Today , Linux is one of the most widely used operating systems in the world . It runs on millions of devices , from smartphones to supercomputers . It powers most of the internet servers , cloud computing platforms , embedded systems, etc. It supports thousands of applications, from web development to scientific computing. It has a vibrant community of developers, users , supporters , advocates , etc . It has spawned hundreds of distributions or variants that cater to different needs and preferences . It has inspired many other open source projects that share its philosophy and values .

What is Torvalds’ role in Linux?

Torvalds remains the leader and coordinator of Linux development . He oversees the main branch or repository of Linux code . He reviews and approves patches or changes submitted by other developers . He releases new versions or updates of Linux periodically . He sets the direction and vision for Linux evolution . He resolves conflicts or disputes among developers . He maintains quality standards and performance benchmarks for Linux .

Torvalds also acts as a spokesperson and representative of Linux . He communicates with other stakeholders such as users , companies , organizations , media , etc . He promotes Linux adoption and awareness . He defends Linux interests and values . He participates in events or forums related to Linux.

Torvalds works full-time on Linux since 2003 . He is employed by The Linux Foundation , a non-profit organization that supports Linux development . He works from his home office in Dunthorpe ,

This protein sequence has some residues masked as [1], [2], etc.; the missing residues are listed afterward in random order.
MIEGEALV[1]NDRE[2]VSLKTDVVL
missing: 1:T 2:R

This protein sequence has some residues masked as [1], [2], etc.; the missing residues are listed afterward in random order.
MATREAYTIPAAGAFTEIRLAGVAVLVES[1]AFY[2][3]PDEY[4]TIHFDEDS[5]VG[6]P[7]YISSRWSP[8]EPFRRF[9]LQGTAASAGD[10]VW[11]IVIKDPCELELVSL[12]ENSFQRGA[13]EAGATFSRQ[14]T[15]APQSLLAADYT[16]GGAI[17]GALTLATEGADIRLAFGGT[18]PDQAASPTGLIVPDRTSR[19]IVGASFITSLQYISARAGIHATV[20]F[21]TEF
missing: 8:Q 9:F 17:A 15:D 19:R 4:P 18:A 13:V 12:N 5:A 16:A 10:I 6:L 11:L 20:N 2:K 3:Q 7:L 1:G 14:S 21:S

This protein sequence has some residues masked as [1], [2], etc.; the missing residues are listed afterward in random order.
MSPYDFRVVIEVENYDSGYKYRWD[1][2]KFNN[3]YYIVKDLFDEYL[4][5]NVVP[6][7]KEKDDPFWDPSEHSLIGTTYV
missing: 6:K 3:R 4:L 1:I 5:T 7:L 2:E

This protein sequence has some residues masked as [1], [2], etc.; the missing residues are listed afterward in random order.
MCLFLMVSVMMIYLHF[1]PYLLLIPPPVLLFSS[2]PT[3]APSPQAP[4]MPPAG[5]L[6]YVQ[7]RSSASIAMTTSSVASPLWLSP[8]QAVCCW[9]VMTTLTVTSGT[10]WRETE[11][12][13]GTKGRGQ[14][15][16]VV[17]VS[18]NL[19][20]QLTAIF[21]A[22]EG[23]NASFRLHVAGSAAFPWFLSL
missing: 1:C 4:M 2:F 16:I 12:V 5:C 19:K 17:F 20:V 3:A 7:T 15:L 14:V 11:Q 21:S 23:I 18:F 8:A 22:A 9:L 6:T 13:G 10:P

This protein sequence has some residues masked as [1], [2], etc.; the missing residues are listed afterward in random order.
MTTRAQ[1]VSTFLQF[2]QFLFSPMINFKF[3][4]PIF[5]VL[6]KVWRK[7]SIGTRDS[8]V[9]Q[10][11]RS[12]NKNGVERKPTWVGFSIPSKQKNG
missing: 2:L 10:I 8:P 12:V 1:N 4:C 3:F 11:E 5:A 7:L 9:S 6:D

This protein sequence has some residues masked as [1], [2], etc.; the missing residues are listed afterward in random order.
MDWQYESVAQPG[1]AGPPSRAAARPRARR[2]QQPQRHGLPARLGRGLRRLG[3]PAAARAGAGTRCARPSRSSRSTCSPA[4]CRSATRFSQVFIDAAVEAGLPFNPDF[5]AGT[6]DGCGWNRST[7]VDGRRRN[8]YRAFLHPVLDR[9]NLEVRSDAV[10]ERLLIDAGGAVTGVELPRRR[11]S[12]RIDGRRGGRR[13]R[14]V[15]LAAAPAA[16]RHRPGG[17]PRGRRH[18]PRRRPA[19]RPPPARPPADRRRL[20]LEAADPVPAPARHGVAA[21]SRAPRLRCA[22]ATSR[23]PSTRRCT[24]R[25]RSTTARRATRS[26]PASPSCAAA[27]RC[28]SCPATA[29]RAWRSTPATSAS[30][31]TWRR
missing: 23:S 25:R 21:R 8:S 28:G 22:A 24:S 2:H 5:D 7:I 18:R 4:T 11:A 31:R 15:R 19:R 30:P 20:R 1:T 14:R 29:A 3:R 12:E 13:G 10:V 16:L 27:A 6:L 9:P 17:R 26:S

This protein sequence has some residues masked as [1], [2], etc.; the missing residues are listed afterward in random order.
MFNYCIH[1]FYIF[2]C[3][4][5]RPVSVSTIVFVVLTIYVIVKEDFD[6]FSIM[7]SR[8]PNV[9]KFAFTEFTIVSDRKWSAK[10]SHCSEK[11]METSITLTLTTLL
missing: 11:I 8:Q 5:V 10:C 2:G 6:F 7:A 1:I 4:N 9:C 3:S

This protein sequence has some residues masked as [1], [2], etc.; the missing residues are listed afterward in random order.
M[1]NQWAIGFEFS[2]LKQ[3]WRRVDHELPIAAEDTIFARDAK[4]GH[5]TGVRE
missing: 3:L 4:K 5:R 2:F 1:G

Oregon . He uses email as his main tool for communication . He prefers plain text over fancy graphics . He is known for his blunt and candid style of expression .

Torvalds has received many awards and honors for his work on Linux . Some of them are :

– IEEE Computer Society Computer Pioneer Award (2014)
– IEEE Masaru Ibuka Consumer Electronics Award (2018)
– Millennium Technology Prize (2012)
– EFF Pioneer Award (1998)
– Takeda Award (2001)
– Lovelace Medal (2000)
– Hall of Fellows Award (2008)

Torvalds has also written two books about his life and work :

– Just For Fun : The Story Of An Accidental Revolutionary (2001)
– Linus Torvalds : The Mind Behind Linux (2017)

Conclusion

Linus Torvalds is one of the most influential figures in computer science history . He created Linux as a personal project but turned it into a global phenomenon. He leads Linux development with passion and dedication . He embodies the spirit of open source software. He has changed the world with his code .